For the first time at the Kolkata International Film Festival, a competitive section on films by women directors has been introduced. Thirteen exciting films by 13 directors, each from a different region, would fight it out for the Golden Royal Bengal Tiger statuette and a cash prize of Rs 51 lakh, the highest for any film festival in India.
A committee comprising director Sandip Ray and actor Dipankar Day shortlisted the 13 after viewing the 72 films which had been entered for selection. The chosen films are as follows:
Tales by the Iranian director, Rakhshan Bani-Etemad
Eyes of a Thief by the Palestinian director, Najwa Najjar
The Rice Bomber by the Taiwanese director, Cho Li
Italo Barocco by the Italian director, Alessia Scarso
Cure: The Life of Another by the Swiss director, Andrea Staka
Ciudad Delirio by the Columbian director, Chus Gutierrez
40 Days of Silence by the Uzbek director, Saodat Ismailova
Self Made from the Israeli director, Shira Geffen
Supernova by the Dutch director, Tamar van den Dop
Delight by the Czech director, Jitka Rudolfova
Maneater by the French director, Natalie Saracco
A Place Called Home by the Greek director, Maria Douza
Chhoti Moti Batein by the Indian director, Sohini Dasgupta
Tales: Tales is a film on seven lives and the kind of people who live under hard but not exceptional social conditions, similar to many other members of society. It's a story about men and women of every strata, about their passion and love, about their hopes to overcome life's difficulties – whether universal struggles or any other social or emotional issue. Their continuing fights bear a better future for them – a life that is full of love and enjoyment.
Scene from Tales; director Rakhshan Bani-Etemad
Eyes of a Thief: Tareq is released from an Israeli prison and returns to his hometown in Palestine, a place transformed by drastic changes and filled with secrets, to find his daughter. As secrets are uncovered, light is shed on the stifling nature of contemporary Palestinian society, revealing Tareq's hidden past.
Scene from Eyes of a Thief; director Najwa Najjar
The Rice Bomber: In the late 1980s, Taiwan officially joined WTO and therefore encouraged industrial development while putting less importance on country's agricultural production. This resulted in vast lands laid fallow and abandoned ones turned into industrial landfills. Ru, who has been witnessing all and fighting tirelessly going door to door with the hope of amending Taiwan's agricultural policies but in vain, decides to voice up in his own way: a rice bomb is found in a park in Taipei with a note attached – "Against rice importing. The government should look after its people."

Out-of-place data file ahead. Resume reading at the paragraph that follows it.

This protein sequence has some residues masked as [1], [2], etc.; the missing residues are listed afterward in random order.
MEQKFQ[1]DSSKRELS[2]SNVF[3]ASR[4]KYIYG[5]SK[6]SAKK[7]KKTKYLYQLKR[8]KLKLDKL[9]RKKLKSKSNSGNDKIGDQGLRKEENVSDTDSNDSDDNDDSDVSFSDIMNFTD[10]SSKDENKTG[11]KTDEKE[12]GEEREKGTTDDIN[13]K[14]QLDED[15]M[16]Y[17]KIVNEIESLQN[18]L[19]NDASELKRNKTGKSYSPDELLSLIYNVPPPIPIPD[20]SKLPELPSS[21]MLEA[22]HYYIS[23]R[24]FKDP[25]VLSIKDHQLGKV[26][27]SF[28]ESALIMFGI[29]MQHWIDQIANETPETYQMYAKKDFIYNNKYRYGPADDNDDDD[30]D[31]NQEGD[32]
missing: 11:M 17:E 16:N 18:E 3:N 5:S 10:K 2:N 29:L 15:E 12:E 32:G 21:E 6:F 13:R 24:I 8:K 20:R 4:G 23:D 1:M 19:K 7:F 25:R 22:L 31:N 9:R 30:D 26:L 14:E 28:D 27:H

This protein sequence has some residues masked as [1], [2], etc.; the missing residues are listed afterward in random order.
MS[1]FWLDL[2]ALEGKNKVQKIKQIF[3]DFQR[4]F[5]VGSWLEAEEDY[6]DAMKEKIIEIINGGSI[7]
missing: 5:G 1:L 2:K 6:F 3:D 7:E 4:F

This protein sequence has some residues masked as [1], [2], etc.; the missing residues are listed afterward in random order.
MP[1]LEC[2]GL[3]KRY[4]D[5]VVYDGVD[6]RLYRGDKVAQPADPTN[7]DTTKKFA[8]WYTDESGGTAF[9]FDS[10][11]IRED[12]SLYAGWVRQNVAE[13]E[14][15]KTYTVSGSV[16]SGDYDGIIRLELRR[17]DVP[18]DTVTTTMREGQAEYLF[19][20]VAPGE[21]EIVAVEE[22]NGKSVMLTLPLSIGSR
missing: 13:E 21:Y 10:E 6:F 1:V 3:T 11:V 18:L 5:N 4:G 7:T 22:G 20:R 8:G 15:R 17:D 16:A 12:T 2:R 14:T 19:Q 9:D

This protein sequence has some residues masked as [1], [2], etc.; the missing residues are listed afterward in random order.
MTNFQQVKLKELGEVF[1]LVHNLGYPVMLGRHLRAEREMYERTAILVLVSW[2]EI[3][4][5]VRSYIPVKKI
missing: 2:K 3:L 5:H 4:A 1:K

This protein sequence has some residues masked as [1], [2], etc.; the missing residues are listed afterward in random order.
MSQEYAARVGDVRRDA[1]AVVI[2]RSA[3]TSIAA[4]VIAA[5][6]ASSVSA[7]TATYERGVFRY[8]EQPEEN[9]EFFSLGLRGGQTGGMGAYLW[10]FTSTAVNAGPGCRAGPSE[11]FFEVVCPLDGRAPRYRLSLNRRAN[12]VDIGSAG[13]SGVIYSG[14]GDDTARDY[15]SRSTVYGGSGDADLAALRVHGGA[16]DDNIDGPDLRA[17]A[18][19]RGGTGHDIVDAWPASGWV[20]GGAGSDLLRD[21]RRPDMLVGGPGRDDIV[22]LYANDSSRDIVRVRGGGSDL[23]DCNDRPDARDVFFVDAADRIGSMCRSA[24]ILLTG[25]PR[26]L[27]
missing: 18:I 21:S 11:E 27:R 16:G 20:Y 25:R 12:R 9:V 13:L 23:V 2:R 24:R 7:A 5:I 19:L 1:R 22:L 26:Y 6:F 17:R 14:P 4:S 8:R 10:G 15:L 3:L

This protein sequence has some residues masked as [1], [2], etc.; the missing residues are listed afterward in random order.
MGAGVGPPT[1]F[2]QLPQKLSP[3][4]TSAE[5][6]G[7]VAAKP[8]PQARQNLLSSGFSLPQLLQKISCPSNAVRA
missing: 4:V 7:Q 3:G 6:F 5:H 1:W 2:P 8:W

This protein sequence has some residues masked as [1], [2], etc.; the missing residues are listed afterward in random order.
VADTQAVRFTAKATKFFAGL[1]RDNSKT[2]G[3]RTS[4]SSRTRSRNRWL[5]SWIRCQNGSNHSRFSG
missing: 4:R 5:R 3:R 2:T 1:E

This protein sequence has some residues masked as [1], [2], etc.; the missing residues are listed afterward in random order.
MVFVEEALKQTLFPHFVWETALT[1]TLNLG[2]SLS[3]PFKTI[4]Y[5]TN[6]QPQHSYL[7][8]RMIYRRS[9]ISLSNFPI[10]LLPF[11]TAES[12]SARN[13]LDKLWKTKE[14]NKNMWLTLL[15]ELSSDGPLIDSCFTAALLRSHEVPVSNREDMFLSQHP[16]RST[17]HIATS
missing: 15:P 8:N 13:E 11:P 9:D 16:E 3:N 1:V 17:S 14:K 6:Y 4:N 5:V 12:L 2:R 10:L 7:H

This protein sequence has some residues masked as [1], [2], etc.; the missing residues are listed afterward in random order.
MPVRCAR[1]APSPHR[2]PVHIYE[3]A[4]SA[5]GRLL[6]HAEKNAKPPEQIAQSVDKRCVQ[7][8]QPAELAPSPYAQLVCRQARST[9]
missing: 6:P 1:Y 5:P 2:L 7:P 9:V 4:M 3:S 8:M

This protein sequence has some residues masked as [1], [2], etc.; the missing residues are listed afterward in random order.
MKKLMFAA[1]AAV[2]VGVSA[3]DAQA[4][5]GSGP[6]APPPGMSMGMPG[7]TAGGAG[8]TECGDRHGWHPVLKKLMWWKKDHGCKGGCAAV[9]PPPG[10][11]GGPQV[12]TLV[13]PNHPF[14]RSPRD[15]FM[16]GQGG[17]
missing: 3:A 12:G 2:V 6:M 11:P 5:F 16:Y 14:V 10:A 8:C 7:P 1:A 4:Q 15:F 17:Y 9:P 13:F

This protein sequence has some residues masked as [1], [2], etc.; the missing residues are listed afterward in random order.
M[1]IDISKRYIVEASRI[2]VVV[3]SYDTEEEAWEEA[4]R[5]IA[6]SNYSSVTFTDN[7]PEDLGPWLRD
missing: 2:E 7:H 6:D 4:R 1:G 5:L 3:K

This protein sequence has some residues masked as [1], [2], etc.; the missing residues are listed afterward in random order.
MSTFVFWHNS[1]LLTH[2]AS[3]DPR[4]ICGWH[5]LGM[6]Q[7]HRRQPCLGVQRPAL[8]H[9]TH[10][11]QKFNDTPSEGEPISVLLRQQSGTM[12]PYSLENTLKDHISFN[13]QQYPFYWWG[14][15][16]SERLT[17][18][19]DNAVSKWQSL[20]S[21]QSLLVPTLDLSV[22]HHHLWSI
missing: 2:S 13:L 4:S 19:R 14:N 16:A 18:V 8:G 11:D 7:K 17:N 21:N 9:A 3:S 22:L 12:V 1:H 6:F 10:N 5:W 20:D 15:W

Scene from The Rice Bomber; director Cho Li
Italo Barocco: Based on a true story, Italo Barocco vividly depicts the life-altering friendship between an extraordinary dog and a lonely child. One day, a good-natured stray dog by the name of Italo, wanders into the small Sicilian town of Scicli, where stray dogs are thrown into pounds. Only Meno, a precociously wise 10-year-old, who is as lonely and introverted as can be, takes him in. It will take all the unconditional love a special dog like Italo to force Meno out of his shell, leading him into a series of adventures that will teach him the difference between acting like a grown-up and actually becoming one.
Scene from Italo Barocco; director Alessia Scarso
Cure: The Life of Another: 1993, after the Siege of Dubrovnik: 14-year-old Linda has moved back to Croatia from Switzerland with her father. Her new best friend Eta takes her up to the forbidden forest above the city. They get entangled in an obsessive, sexually charged game of swapping identities that leads to a fatal fall. The following morning Linda comes back alone; slowly she begins to take Eta’s place in her family. Ivo, Eta's boyfriend, is drawn in as well. Linda threatens to lose her footing, entrapped in another world where Eta keeps coming back to confront her with herself.
Scene from Cure; director Andrea Staka
Ciudad Delirio: Javier, a Spanish physician, is exhausted of his life, when on a magical night he meets Angie, dancer and owner of a salsa school, who aspires to be a part of RAVE, the world's most famous salsa spectacle. Now between the two a seemingly impossible romance sets off, full of obstacles, in the world of salsa dancers in a town where dancing is the goal, the be-all and end-all of life.
Scene from Ciudad Delirio; director Chus Gutierrez